If enough people decide that we have a moral obligation to provide a home for all citizens, and all children, and all elderly people, then politicians will respond, as happened with the ending of slavery, and the end of the convict system, when the name of Van Diemen’s Land was changed into Tasmania.


Some people suggest that homeless people can move to country towns, but this is an illusion.

In Ross the stark reality is, there are no houses available to rent, and a similar struggle exists in Campbell Town.

One local resident very nearly had to move out of Ross, as their home was being transformed into a holiday place.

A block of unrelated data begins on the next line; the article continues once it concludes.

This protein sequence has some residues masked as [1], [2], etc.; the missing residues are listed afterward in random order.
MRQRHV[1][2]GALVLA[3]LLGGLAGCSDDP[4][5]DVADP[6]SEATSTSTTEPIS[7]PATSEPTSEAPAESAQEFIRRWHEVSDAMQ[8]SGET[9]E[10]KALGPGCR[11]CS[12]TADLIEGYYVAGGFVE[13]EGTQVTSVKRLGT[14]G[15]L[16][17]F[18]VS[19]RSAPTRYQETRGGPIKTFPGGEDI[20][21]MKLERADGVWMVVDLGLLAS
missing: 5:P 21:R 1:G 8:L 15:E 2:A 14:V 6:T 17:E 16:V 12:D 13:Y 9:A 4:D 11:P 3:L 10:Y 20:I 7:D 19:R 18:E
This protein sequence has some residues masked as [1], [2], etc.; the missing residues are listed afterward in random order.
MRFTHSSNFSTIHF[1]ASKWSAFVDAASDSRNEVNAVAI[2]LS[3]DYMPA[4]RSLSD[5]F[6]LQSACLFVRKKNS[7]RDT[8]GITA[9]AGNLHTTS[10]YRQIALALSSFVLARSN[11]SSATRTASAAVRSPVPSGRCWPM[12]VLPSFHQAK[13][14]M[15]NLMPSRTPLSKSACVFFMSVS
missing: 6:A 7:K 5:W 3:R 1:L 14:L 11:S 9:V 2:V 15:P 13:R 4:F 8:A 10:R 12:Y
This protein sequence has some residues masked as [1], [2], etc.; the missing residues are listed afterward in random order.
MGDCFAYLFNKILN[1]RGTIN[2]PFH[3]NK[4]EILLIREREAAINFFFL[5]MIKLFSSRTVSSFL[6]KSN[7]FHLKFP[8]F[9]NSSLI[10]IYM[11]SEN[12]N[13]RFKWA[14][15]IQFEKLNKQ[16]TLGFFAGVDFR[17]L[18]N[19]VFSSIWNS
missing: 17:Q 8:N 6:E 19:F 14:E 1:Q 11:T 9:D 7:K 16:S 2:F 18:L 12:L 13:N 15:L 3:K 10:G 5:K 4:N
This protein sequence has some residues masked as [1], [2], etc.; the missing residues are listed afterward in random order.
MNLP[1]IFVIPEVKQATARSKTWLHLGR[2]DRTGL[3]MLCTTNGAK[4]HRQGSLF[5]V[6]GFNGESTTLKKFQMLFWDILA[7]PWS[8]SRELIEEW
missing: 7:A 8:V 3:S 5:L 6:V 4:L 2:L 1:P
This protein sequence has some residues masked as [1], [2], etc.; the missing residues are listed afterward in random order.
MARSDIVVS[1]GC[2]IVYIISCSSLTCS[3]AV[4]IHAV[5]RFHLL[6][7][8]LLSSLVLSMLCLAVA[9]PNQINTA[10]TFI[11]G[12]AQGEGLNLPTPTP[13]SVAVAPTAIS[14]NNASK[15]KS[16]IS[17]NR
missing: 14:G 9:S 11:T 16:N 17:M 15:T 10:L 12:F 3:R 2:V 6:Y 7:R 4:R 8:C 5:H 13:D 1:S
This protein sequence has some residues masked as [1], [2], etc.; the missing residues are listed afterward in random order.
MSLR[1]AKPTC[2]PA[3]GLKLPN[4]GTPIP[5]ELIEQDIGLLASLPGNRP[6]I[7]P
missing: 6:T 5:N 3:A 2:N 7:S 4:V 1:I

There is a need for affordable rental housing in Ross, not just in Hobart.

A recent news report from New Norfolk revealed rising rents making life tougher, and affordable rental properties so much harder to find, to the point of impossible. [Story included below]

There needs to be a full audit of available rental properties in country towns, and how fast they are being turned into holiday homes.

Many homeless people could not move to a country town, because they need to be near employment options, government services and charities.

A Centrelink recipient will have their payments cut, if they move to a location with fewer employment options.

A country house may be empty, but it may not be ready to rent, requiring work to be done at considerable expense to prepare it for lease.